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Which is better for you plums or prunes?

As a health-conscious person, you may wonder whether plums or prunes are the better choice for a nutritious diet. Both plums and prunes provide an array of vitamins, minerals and antioxidants that offer potential health benefits. But there are some key differences between these two fruits that are worth considering.

What’s the Difference Between Plums and Prunes?

Prunes are actually just a type of plum that has been dried. More specifically, prunes are made from a subspecies of plum known as European plums (Prunus domestica). To make prunes, plums are dehydrated in a process that removes most of the plum’s water content, concentrating the nutrients and sugars.

Dried plums or prunes contain significantly more fiber and antioxidants than fresh plums, since the dehydration process boosts the fruit’s nutrient levels. However, fresh plums contain more vitamin C and sorbitol than prunes. Sorbitol is a sugar alcohol with natural laxative effects.

Nutrition Comparison

Let’s look at the nutrition profiles of plums versus prunes.

Nutrient Plums (raw) Prunes (dried)
Calories 46 240
Carbs 11 grams 63 grams
Fiber 1 gram 7 grams
Protein 1 gram 2 grams
Fat 0 grams 0 grams
Vitamin C 9.5 mg (16% DV) 0.6 mg (1% DV)
Vitamin K 6.4 mcg (8% DV) 59 mcg (74% DV)
Potassium 157 mg (4% DV) 732 mg (21% DV)
Copper 0.1 mg (6% DV) 0.3 mg (15% DV)

As you can see, prunes contain significantly more fiber, vitamin K, potassium and copper compared to fresh plums. However, plums contain more vitamin C and sorbitol.

Potential Health Benefits

Both plums and prunes offer an array of potential health benefits:

May Promote Regularity

Prunes are widely known for their mild laxative effects. This is partly due to their high sorbitol content. Plums contain approximately 2-3 times more sorbitol than prunes.

Sorbitol is not well absorbed in the small intestine so it draws water into the colon, acting as a natural laxative. Prunes also contain more fiber than fresh plums, which adds bulk to stool and encourages regularity.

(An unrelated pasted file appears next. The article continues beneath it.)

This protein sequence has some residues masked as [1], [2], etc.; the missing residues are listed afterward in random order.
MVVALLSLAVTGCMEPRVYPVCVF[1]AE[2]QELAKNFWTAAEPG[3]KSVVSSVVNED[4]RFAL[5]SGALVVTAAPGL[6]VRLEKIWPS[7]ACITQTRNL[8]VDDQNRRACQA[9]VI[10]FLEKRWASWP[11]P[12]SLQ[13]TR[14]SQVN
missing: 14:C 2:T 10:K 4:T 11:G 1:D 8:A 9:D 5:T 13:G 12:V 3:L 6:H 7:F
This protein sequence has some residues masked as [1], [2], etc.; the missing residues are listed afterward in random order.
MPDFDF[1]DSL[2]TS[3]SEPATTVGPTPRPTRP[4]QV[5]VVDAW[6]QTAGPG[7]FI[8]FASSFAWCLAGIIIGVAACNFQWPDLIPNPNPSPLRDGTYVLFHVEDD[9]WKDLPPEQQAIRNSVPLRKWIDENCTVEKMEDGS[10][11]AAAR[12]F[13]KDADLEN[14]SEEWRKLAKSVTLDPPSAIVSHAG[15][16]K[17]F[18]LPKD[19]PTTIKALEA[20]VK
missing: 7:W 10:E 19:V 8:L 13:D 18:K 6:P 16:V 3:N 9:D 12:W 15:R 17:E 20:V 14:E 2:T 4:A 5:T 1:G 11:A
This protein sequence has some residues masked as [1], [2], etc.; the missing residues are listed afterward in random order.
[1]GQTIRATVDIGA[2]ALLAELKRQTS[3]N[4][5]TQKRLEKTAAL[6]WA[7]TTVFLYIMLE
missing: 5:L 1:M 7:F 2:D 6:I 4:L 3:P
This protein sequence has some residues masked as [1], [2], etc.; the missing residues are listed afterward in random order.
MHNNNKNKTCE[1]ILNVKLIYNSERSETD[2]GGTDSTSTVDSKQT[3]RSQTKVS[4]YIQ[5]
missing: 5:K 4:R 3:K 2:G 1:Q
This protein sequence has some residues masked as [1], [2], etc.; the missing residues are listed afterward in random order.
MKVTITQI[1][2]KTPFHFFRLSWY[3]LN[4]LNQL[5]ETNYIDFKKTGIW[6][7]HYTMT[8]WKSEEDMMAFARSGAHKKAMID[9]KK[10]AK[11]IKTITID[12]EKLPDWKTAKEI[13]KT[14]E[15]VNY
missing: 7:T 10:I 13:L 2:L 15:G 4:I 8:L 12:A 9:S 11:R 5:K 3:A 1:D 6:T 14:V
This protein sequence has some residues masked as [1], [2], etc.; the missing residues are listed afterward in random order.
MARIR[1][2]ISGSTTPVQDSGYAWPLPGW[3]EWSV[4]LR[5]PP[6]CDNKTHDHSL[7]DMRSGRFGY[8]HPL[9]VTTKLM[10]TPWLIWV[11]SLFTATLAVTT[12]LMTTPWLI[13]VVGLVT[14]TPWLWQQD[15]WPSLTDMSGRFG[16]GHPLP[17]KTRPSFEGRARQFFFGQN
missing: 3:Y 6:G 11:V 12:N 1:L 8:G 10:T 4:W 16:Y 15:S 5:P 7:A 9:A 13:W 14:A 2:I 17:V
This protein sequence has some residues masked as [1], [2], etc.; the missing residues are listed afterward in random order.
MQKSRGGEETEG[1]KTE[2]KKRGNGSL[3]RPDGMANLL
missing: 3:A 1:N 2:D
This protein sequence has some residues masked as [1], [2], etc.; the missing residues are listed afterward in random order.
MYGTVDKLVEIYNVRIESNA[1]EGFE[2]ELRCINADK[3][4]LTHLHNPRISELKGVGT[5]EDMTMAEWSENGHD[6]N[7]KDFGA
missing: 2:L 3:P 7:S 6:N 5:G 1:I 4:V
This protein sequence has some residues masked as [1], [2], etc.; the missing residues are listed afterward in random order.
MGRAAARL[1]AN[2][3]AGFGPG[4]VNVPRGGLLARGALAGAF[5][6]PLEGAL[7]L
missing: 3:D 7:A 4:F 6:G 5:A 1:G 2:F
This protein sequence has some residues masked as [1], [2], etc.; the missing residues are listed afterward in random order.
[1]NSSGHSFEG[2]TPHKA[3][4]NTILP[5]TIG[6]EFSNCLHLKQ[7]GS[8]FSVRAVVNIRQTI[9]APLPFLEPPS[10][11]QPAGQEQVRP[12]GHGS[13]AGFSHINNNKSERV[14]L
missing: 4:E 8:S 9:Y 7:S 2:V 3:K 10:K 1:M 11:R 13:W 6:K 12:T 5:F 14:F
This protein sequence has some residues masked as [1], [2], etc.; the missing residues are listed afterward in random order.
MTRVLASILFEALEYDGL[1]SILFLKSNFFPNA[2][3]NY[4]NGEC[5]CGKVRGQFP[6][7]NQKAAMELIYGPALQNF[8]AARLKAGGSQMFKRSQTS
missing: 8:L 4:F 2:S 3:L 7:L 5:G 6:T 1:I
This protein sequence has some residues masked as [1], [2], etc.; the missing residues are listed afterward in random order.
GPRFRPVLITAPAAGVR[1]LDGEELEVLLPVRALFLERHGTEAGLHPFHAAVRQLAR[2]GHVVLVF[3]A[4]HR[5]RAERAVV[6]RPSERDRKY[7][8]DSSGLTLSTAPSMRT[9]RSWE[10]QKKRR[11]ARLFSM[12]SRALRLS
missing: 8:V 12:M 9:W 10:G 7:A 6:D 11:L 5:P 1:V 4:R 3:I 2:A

May Support Bone Health

Prunes are an excellent source of vitamin K and copper, providing 74% and 15% of the daily recommended intake in a 1/4 cup (40 grams) serving. Vitamin K improves calcium absorption and bone mineral density. Copper also helps support bone formation.

Therefore, prunes may help reduce the risk of osteoporosis, especially when combined with other bone-supporting nutrients like calcium and vitamin D.

May Benefit Heart Health

The potassium in prunes helps control blood pressure by balancing fluid levels and relaxing blood vessel walls. Eating potassium-rich foods is associated with a reduced risk of stroke and heart disease.

Plums and prunes also contain cholesterol-lowering plant compounds called phenolic compounds. These antioxidants protect LDL cholesterol from becoming oxidized, which contributes to heart disease.

May Slow Mental Decline

Animal and test-tube studies suggest that antioxidants called neochlorogenic and chlorogenic acid found in plums and prunes may help slow the breakdown of neurotransmitters, such as dopamine and norepinephrine. This could potentially slow the progression of Alzheimer’s disease and age-related mental decline.

However, more human research is needed.

May Lower Diabetes Risk

The fiber in prunes slows the absorption of sugar after a meal and may improve insulin sensitivity. Eating prunes and other high-fiber foods is associated with a lower risk of type 2 diabetes.

One human study found that eating prunes helped improve blood sugar levels after a high-carb meal compared to a placebo. More studies are needed.

Potential Downsides

While plums and prunes are highly nutritious, there are some downsides:

  • Prunes are high in natural sugar. They should be eaten in moderation, especially if you have diabetes.
  • Due to their high sorbitol content, eating too many plums or prunes can cause gas, bloating or diarrhea.
  • Prunes are sticky and high in carbs, so they may lead to tooth decay if oral hygiene is poor.
  • Prunes are high in oxalate, so people with kidney stones may want to avoid overindulging.

The Bottom Line

Overall, both plums and prunes provide important nutrients and health benefits, but prunes contain higher amounts of certain vitamins, minerals and antioxidants due to the dehydration process.

If you are looking for more vitamin C and sorbitol for laxative effects, plums may be a slightly better choice. However, prunes are richer in nutrients like potassium, vitamin K and phenolic compounds.

To maximize the nutritional benefits, enjoy both prunes and plums in moderation as part of a healthy, well-rounded diet.